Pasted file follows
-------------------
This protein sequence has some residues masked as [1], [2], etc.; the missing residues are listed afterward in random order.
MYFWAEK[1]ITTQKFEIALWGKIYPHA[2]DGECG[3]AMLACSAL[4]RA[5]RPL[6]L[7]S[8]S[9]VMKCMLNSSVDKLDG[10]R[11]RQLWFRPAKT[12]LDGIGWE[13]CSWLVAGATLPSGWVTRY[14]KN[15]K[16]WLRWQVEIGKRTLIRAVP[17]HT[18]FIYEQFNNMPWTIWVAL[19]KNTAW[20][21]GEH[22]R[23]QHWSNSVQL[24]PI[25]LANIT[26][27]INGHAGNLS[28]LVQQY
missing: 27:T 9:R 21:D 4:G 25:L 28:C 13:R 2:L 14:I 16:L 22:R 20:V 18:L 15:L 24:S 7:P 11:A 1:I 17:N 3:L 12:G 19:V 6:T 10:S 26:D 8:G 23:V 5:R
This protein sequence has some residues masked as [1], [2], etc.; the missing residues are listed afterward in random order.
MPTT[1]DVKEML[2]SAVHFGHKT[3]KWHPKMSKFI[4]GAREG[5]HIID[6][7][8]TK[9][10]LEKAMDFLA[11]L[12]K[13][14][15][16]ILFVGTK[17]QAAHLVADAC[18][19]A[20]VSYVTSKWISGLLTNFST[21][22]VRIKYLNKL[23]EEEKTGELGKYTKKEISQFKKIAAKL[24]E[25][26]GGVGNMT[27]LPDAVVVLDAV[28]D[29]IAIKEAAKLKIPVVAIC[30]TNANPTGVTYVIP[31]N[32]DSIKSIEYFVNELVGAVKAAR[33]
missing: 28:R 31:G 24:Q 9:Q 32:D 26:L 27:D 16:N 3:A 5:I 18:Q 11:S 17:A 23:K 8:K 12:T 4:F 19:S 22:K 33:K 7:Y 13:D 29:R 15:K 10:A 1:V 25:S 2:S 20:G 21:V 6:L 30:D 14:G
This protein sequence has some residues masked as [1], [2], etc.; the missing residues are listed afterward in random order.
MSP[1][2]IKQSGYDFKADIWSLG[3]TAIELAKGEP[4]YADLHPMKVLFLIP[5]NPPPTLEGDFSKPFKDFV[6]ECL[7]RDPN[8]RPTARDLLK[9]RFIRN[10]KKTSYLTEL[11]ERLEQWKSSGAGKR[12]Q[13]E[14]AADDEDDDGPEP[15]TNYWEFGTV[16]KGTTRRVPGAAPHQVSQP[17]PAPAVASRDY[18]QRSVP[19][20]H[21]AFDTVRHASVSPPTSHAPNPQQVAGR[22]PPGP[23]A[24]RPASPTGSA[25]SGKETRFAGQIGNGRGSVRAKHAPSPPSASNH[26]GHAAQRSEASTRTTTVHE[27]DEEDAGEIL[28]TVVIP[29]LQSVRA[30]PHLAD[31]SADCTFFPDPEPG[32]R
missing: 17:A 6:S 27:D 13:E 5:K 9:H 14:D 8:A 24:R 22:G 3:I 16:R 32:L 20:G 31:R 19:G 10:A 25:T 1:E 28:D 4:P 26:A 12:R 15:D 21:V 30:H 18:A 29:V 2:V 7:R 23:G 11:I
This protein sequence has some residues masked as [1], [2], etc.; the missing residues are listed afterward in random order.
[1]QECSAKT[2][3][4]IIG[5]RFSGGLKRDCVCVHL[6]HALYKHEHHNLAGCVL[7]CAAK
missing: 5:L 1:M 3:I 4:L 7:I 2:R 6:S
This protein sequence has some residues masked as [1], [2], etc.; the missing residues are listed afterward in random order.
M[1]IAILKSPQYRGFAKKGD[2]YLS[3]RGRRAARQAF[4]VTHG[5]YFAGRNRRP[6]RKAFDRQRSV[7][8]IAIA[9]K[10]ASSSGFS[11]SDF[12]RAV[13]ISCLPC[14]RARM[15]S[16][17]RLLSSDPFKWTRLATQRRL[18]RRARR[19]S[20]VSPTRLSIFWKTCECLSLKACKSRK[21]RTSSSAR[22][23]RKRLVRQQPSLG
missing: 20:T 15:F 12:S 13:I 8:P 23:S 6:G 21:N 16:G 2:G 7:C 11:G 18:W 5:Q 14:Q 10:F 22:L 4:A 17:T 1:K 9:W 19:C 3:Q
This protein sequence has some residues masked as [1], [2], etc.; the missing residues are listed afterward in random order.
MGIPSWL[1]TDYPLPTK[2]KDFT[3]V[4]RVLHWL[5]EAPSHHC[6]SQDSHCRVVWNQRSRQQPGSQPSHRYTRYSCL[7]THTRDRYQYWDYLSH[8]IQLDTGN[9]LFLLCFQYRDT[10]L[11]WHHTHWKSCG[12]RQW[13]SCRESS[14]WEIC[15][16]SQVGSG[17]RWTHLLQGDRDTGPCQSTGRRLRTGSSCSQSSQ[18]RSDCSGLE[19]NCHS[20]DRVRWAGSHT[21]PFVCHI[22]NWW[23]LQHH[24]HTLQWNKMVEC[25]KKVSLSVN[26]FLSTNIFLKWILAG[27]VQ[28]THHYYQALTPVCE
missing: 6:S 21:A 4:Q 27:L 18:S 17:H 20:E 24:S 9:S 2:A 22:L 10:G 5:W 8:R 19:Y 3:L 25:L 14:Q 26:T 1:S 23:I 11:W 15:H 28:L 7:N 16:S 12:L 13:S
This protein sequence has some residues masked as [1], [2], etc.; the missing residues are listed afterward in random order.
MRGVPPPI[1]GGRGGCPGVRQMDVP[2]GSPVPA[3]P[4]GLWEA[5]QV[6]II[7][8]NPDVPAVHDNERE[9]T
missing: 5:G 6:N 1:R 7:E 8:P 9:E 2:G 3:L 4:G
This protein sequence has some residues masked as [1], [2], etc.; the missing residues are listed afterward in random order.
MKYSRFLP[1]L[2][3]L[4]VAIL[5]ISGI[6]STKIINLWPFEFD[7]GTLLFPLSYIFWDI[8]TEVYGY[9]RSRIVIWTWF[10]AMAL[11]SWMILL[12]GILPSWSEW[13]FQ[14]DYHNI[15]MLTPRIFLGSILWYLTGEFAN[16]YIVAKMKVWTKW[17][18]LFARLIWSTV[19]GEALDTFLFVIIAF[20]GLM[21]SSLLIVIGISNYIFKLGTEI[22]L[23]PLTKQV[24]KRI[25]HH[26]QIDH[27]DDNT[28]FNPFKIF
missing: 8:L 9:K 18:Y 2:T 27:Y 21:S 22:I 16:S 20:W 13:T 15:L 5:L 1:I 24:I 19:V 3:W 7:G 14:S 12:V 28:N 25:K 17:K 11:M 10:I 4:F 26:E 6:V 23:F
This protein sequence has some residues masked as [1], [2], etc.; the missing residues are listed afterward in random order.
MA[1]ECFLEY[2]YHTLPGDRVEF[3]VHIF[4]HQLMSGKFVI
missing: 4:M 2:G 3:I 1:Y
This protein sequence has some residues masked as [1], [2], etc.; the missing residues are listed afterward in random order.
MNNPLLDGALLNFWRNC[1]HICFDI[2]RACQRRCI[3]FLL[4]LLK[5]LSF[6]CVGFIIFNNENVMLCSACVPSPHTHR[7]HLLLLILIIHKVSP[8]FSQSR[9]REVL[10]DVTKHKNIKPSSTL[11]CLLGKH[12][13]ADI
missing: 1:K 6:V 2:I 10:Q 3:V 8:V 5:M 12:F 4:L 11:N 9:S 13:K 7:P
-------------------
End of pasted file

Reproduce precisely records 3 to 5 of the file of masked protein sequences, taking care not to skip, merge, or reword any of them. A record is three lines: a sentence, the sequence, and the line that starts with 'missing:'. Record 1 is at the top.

This protein sequence has some residues masked as [1], [2], etc.; the missing residues are listed afterward in random order.
MSP[1][2]IKQSGYDFKADIWSLG[3]TAIELAKGEP[4]YADLHPMKVLFLIP[5]NPPPTLEGDFSKPFKDFV[6]ECL[7]RDPN[8]RPTARDLLK[9]RFIRN[10]KKTSYLTEL[11]ERLEQWKSSGAGKR[12]Q[13]E[14]AADDEDDDGPEP[15]TNYWEFGTV[16]KGTTRRVPGAAPHQVSQP[17]PAPAVASRDY[18]QRSVP[19][20]H[21]AFDTVRHASVSPPTSHAPNPQQVAGR[22]PPGP[23]A[24]RPASPTGSA[25]SGKETRFAGQIGNGRGSVRAKHAPSPPSASNH[26]GHAAQRSEASTRTTTVHE[27]DEEDAGEIL[28]TVVIP[29]LQSVRA[30]PHLAD[31]SADCTFFPDPEPG[32]R
missing: 17:A 6:S 27:D 13:E 5:K 9:H 14:D 8:A 24:R 22:G 3:I 16:R 32:L 20:G 31:R 19:G 10:A 25:T 1:E 28:D 4:P 26:A 12:R 15:D 21:V 30:H 18:A 29:V 2:V 7:R 23:G 11:I
This protein sequence has some residues masked as [1], [2], etc.; the missing residues are listed afterward in random order.
[1]QECSAKT[2][3][4]IIG[5]RFSGGLKRDCVCVHL[6]HALYKHEHHNLAGCVL[7]CAAK
missing: 5:L 1:M 3:I 4:L 7:I 2:R 6:S
This protein sequence has some residues masked as [1], [2], etc.; the missing residues are listed afterward in random order.
M[1]IAILKSPQYRGFAKKGD[2]YLS[3]RGRRAARQAF[4]VTHG[5]YFAGRNRRP[6]RKAFDRQRSV[7][8]IAIA[9]K[10]ASSSGFS[11]SDF[12]RAV[13]ISCLPC[14]RARM[15]S[16][17]RLLSSDPFKWTRLATQRRL[18]RRARR[19]S[20]VSPTRLSIFWKTCECLSLKACKSRK[21]RTSSSAR[22][23]RKRLVRQQPSLG
missing: 20:T 15:F 12:S 13:I 8:P 23:S 6:G 21:N 16:G 2:G 7:C 11:G 18:W 5:Q 14:Q 10:F 22:L 4:A 17:T 1:K 9:W 19:C 3:Q